Silk Route 2012
For the First Time Ever the Silk Route Bike Tour will Travel the Pamir Highway, "the Roof of the World", and Through Iran in 2012
Tour d’Afrique Ltd, the company known for pushing the boundaries of conventional bike touring, has made significant changes to its Silk Route Bike Tour including adding sections that will tackle the M41 Highway in Tajikistan, also know as the Pamir Highway or “Roof of the World” and a section that will take riders through Iran.
The Pamir Highway is the second highest international highway in the world and seldom travelled by foreigners. Vestiges of the old Silk Route can be seen in the cliff top fortresses and Caravanserai along the highwayQuote end
Even though the company has run its Silk Route Bike Tour 3 times previously this years tour is almost entirely new. “Its essentially like running the tour for the first time” said tour director Paul McManus. “Not only has much of the route been changed but we’re cycling from East to West, instead of the traditional West to East direction”.
The Roof of the World
The Pamirs is a mountainous area in the Gorno-Badakshan Autonomous Oblast (GBAO) of Tajikistan – known as the Roof of the World (Krisha Mira). It’s composed of some of the most remote and untouched areas in the world, including some of the tallest peaks in Central Asia.
The Pamir Highway is the second highest international highway in the world and seldom travelled by foreigners. It follows paths created long ago by traders on the ancient Silk Route and vestiges of the old route can be seen in the cliff top fortresses and old caravanserais along the highway. There are only 2 roads leading through the Pamir Mountains. One is a summer one which is covered by several feet of snow until the end of May. The other is open year-round, but is longer and in such poor condition, that you really need a 4×4 vehicle in order to get through. True to their mission of running epic bike tours, the Tour d’Afrique will be taking the longer road.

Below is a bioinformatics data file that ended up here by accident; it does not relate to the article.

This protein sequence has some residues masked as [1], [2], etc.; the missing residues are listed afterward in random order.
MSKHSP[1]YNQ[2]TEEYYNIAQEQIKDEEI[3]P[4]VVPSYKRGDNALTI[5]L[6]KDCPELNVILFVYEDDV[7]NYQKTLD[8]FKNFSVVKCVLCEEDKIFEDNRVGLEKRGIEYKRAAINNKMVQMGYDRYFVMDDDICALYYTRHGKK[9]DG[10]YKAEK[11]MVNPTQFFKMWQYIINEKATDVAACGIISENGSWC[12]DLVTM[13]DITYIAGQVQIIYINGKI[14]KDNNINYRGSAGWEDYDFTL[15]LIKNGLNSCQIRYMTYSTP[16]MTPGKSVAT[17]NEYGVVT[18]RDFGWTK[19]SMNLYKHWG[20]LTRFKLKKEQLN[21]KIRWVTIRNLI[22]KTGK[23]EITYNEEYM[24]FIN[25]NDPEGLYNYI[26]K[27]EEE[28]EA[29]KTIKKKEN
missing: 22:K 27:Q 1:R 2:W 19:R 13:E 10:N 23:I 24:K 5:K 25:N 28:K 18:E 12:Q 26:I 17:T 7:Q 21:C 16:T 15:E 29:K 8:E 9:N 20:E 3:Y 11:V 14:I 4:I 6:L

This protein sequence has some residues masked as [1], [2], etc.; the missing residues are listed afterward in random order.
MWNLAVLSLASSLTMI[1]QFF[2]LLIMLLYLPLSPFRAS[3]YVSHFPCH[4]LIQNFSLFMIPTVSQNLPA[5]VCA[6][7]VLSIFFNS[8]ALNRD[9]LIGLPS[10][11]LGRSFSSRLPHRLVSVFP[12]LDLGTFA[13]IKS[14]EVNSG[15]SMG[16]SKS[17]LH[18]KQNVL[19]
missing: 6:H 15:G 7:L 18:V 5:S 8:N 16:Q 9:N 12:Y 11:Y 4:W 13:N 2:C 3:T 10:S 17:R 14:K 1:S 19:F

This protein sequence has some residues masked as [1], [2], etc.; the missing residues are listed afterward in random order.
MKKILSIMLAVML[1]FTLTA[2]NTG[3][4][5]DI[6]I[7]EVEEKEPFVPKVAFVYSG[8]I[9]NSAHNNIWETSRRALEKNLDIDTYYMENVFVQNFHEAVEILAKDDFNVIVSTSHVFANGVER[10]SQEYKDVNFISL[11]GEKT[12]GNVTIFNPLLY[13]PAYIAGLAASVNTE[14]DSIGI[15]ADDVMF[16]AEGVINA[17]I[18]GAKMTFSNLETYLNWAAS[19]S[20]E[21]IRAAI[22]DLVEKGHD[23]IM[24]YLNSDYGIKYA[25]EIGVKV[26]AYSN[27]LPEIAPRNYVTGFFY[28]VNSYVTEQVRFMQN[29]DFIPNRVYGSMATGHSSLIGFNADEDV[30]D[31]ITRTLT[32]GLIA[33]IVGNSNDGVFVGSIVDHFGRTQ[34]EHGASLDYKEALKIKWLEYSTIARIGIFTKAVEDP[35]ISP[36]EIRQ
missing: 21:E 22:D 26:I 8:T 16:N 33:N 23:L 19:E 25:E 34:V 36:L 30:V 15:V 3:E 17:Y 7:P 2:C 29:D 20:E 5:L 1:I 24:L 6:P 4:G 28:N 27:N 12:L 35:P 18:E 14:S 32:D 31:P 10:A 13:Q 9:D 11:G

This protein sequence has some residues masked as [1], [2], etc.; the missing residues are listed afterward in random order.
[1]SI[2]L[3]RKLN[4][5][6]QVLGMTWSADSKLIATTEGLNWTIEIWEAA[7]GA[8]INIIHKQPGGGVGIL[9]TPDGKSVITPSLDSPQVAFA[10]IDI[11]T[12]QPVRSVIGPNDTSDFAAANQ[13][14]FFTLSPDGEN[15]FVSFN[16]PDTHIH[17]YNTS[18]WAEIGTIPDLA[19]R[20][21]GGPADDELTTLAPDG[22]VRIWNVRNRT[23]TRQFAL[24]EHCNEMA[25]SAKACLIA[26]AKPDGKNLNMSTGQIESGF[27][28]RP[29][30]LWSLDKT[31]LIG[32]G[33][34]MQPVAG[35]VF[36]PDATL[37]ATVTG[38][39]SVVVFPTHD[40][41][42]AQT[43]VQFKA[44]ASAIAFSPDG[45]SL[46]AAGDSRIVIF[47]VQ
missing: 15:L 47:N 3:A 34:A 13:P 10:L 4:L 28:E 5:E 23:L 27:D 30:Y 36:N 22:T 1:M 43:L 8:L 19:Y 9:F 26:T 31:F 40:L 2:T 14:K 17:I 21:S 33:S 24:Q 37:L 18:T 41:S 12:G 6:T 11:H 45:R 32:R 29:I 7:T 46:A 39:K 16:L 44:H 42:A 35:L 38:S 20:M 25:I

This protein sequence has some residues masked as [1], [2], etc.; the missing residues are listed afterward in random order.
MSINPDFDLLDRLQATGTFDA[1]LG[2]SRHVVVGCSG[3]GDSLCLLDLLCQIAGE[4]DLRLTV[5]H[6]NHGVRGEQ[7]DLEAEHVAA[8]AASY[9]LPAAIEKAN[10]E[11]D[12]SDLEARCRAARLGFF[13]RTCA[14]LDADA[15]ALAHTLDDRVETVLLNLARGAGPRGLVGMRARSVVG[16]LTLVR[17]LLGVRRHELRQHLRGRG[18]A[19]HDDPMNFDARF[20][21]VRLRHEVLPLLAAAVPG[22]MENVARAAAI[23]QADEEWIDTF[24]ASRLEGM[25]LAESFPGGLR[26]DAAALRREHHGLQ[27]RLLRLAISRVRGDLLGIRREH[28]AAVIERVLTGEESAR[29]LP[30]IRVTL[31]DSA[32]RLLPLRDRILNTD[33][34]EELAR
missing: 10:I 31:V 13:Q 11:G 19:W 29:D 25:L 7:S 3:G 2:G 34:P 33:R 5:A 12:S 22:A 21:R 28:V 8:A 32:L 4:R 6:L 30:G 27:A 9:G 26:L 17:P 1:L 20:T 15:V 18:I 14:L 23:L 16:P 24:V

Cycling Through Iran, Finally
The company first started considering adding a section through Iran in 2008 and even went so far as to scout the route. And now, after a few more years of planning and discussion the route has been approved and the decision was made to give it a try. The 2012 route enters Iran near Quchan and spends 19 days in the country including rest days in Bojnurd, Tehran and Tebriz.
Though Iran has a deservedly bad image in the media the company stresses the difference between governments and people. “On the scouting trip we found the people of Iran to be some of the most welcoming and friendly people we’ve met on any of our tours” Says company founder Henry Gold. “It’s important for people to realize that a government is not always a good representation of its people. Its big reason we run tours through these lesser travelled countries like Iran, so riders can see for themselves the reality of a place and not just form opinions solely on media reports.”
Dates and Details
The 2012 Silk Route bike tour starts on May 19th from the Bund in Shanghai, China and finishes on September 24th on the Bosporus in Istanbul, Turkey. The tour travels though seven countries and covers more than 12,000 kms. The tour is 129 days long with 104 cycling days, for an average of 125 km cycled each day, and 25 rest days. The length of each day’s ride will range from 80 km on really bad terrain to more than 180 km on good paved roads.
The tour is fully supported and includes 3 meals each riding day, vehicle support, local guides and Tour d’Afrique staff, including a medic and bike mechanic. Riders typically cycle 4-6 days in a row and then have a rest day, a day with out cycling, in a major city or place of historical interest.
Participants can register for the full tour or for one of eight shorter sections. More information can be found on the Tour d’Afrique website
Silk Route 2012 – Highlights and Changes – Tour d’Afrique Blog
The Pamir Highway – Journey to the Roof of the World – Boba’s Adventures Blog
Designing from Bones – The Ancient Silk Route – Tour d’Afrique Blog